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Documentary showcases German production of 'Joseph'

by: COURTESY PHOTO: MICHAEL SHAFER-MONTGOMERY - German student Emanuel Schultz wears his final, shiny coat in the final scene in the German production of 'Joseph and the Amazing Technicolor Dreamcoat' in 1999. A documentary filmed at the time will be shown Monday at the Elsie Stuhr Center.   As a continuing tribute to the legacy of James N. Erickson, the late Beaverton High School drama teacher and director, a special showing of the documentary chronicling his 1999 journey to Germany to stage “Joseph and the Amazing Technicolor Dreamcoat” has been set.

On Monday, the nearly two-hour film will be shown at the Elsie Stuhr Center, 5550 S.W. Hall Blvd., from 6 to 9 p.m.by: COURTESY PHOTO: MICHAEL SHAFER-MONTGOMERY - Keith Dennis, shown here in Germany in 1999 when he filmed a documentary involving all aspects of a production of Joseph and the Amazing Technicolor Dreamcoat, now owns a production company, Becker Drive Studios (a nod to his Beaverton Street where he lived as a youth), in Illinois.

The production follows Erickson and 25 drama students from Beaverton and Aloha high schools on their 1999 trip to Wilhelmsdorf, Germany, to fulfill a promise to a German exchange student to stage a spectacular rendition of “Joseph” in his homeland.

Former BHS drama department alumni Keith Dennis accompanied the group to capture the momentous production on film.

For his part, Dennis was no stranger to Beaverton High School musical documentaries, having filmed two — “Hello Dolly” and “42nd Street.” Dennis recalled that when he returned from Germany, he spent about a month — working mostly at night — editing the project.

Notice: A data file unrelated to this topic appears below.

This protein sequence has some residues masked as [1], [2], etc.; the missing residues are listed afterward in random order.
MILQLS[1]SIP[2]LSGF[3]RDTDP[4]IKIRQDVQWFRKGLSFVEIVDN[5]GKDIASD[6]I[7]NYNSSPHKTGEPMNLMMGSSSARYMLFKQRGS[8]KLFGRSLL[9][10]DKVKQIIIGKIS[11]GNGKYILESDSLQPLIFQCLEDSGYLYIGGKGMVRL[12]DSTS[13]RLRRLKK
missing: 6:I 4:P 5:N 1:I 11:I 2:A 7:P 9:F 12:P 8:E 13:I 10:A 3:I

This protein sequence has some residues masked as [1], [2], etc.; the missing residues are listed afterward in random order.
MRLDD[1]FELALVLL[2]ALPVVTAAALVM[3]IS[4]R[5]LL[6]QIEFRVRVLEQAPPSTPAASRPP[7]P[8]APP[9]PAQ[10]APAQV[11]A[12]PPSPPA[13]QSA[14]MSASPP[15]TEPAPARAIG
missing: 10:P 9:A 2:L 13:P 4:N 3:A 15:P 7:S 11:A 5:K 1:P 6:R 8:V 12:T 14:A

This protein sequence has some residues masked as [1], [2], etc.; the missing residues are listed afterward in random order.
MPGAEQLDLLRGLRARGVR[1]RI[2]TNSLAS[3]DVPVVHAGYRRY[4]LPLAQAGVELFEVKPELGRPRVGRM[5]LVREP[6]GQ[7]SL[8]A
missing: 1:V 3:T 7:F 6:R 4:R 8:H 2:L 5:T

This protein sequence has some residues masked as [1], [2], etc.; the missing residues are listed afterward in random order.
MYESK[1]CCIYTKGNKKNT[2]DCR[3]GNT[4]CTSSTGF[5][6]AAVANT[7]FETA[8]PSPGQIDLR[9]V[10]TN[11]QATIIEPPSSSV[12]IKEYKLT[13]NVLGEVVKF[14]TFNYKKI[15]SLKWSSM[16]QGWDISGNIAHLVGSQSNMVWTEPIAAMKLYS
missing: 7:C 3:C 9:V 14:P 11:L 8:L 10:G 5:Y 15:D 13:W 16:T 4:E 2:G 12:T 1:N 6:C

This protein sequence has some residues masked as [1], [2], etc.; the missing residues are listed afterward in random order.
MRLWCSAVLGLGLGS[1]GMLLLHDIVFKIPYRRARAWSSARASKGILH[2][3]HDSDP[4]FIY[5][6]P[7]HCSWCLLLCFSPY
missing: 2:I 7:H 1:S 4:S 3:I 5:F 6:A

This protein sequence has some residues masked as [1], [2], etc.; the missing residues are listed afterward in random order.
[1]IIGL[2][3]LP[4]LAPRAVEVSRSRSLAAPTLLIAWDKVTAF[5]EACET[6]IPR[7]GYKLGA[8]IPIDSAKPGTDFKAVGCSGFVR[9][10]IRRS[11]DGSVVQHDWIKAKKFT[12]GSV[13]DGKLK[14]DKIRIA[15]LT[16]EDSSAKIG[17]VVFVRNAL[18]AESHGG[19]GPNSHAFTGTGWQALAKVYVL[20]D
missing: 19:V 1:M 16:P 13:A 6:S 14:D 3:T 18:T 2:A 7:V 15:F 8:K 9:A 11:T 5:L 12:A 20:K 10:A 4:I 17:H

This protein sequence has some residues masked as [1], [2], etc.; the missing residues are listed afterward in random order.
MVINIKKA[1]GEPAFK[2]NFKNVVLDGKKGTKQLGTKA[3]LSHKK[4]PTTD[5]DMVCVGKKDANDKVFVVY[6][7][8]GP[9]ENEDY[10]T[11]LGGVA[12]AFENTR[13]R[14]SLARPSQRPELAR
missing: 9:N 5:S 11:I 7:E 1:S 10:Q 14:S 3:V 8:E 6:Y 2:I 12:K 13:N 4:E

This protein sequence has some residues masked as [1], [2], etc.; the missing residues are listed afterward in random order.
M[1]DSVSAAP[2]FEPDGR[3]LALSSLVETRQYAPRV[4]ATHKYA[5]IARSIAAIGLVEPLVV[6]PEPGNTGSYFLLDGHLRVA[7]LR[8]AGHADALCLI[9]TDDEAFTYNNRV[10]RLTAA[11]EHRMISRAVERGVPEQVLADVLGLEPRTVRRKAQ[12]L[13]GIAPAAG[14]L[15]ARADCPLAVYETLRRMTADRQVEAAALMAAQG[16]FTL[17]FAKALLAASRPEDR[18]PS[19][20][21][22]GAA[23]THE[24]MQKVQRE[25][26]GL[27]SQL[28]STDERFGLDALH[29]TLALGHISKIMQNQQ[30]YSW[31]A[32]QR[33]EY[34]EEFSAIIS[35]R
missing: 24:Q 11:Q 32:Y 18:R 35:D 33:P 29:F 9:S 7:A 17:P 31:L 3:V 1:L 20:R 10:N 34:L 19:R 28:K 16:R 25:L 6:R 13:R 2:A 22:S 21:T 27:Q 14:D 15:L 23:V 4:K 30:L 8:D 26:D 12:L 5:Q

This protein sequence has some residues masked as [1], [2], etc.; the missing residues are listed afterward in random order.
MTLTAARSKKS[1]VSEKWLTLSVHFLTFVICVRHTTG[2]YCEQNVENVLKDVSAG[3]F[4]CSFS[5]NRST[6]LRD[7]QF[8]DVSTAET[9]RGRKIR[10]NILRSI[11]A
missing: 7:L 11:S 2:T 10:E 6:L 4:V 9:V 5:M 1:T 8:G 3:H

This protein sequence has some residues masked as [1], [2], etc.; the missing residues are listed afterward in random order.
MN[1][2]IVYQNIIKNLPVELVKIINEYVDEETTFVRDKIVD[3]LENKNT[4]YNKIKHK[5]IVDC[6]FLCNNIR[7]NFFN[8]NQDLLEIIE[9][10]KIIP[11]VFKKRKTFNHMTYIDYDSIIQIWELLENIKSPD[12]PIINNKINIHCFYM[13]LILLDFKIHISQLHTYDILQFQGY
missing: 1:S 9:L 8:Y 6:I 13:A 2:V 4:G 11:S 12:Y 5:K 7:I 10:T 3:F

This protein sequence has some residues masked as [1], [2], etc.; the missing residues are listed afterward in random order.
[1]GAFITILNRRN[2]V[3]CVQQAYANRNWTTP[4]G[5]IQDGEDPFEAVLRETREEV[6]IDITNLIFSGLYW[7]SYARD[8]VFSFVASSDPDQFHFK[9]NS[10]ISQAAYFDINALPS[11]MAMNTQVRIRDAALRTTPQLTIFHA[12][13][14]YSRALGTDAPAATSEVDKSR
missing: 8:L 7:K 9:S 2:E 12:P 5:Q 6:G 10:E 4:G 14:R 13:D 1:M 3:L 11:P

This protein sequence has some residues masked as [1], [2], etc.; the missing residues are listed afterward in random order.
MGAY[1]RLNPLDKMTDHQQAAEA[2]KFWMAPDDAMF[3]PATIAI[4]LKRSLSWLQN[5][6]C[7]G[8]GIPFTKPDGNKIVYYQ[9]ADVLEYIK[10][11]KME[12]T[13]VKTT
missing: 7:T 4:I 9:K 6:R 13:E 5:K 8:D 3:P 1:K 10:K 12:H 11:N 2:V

“It wasn’t until about 10 minutes were edited that I realized that I could tell the entire story of Joseph just through rehearsal footage, with a little vignette highlighting a behind-the-scenes element between each scene,” said Dennis, who is a successful director and production company owner in Illinois. “That’s why the movie doesn’t start with the first scene of the play, because I hadn’t figured it out yet, and in those days, you had to do things linearly, and I didn’t want to start over.”

Dennis called Erickson a “powerful force of a man” who on the surface appeared to care only about his plays, designing, planning and choreographing each one.

“It was a very intense relationship because he expected perfection,” recalled Dennis. “He was the kind of motivator who would raise the bar higher than you could ever reach, but when you looked back, you realized how much you achieved just by attempting to reach that bar.”

However, when Dennis looks back and realizes all the school accomplished under Erickson’s leadership, “It blows me away.’

“The quality of our shows was unparalleled,” he said. “I still, 20 years later, have never seen anything like it.”

Erickson died in 2004, after putting on more than 310 productions throughout his expansive career.

Michael Shafer-Montgomery, who put together the James N. Erickson Legacy Project now on display at the Beaverton Historical Society and History Center through Aug. 28, said the documentary “is a rare chance to go back to the time Erickson was at his top form.”

A donation of $5 at the door is suggested for the Monday documentary showing.




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